Tony Grist (poliphilo) wrote,
Tony Grist

British Air Power

BA is grounding its 747s- and a good thing too. We don't need to be pumping all that toxic shite into our atmosphere. We fly too much and for reasons that are often extremely frivolous. We are going to have to stop being so self-indulgent- and now is an excellent time to make a start...

It's odd thing but I've always experienced the sound of aeroplane engines as warm and friendly. I don't understand why. If I'd ever lived in a city that was being bombed from the air I'm sure I'd feel otherwise.

Our friendly neighbourhood Spitfire just flew over- as it does most days. And, as always, I jumped up to catch a glimpse. I think it was Matt who was saying that it costs something like £2,000 to book a short ride in it. Men of a certain age and degree of affluence think that's cheap at the price. Not me. I'd rather stand on terra firma and marvel.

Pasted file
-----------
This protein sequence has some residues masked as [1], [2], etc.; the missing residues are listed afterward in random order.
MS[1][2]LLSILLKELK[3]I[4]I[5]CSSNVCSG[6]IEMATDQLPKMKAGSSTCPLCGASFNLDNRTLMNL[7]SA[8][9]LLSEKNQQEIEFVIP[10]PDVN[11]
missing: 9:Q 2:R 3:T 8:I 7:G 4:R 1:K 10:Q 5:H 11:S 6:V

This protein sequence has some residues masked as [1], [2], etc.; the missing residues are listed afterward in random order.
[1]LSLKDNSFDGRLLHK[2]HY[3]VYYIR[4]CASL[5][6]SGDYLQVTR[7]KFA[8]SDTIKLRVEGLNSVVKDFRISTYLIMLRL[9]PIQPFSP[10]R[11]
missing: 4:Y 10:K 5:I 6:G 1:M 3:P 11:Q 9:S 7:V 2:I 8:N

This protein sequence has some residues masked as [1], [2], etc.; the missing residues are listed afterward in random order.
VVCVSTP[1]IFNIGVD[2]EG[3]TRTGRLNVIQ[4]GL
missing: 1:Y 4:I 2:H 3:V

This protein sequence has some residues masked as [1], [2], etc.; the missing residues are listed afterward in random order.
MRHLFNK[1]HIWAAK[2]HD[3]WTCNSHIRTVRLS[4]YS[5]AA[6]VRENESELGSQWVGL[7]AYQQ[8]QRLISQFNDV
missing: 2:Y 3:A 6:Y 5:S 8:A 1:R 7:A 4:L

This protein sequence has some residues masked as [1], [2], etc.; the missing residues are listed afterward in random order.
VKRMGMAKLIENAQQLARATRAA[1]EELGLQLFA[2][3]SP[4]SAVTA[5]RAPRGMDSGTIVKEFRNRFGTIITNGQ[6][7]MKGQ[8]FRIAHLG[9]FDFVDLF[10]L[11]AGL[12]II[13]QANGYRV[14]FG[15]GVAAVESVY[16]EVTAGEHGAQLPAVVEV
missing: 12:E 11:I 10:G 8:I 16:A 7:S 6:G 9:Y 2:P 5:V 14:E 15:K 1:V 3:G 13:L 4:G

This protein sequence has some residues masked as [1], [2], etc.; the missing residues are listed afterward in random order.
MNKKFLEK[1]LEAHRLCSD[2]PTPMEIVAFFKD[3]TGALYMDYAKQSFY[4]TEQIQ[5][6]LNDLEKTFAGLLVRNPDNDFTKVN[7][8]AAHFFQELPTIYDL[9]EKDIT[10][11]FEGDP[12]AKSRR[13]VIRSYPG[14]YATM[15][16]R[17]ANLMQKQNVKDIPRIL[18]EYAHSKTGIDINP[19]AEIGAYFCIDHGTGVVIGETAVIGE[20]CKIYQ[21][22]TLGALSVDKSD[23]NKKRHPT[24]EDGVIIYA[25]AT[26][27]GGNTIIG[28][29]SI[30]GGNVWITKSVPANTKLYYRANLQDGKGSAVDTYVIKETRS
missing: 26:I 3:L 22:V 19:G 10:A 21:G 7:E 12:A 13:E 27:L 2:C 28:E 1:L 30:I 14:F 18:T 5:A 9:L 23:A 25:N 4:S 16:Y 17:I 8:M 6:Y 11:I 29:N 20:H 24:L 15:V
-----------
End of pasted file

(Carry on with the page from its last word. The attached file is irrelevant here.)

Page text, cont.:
The other day I unfolded a scrap of weak tea-coloured newspaper that will have come out of some drawer or other and found it carried the text of a poem by Noel Coward (quite a well-known poem now) making what was probably its earliest appearance in print. The poet is lying in bed and hearing a wave of allied bombers passing over on their way to give Jerry a taste of his own medicine. It is by turns touching and down to earth and mystical- with a strong whiff of Rupert Brooke about it- and little flashes of the self-hatred the civilian- especially in wartime- is obliged to feel in the presence of the the man in uniform. I assume it was my granny who tore it out and kept it- and here it still is, passing down the generations. Coward feels for the boys in the sky- whose life expectancy is not good- but ignores the people on the ground who are shortly going to be obliterated by their payload- because there are limits and there is a war on. It's really rather good- and it celebrates what some would not consider a war crime. It's called "Lie in the Dark and Listen" and you can find it on line if you so choose...

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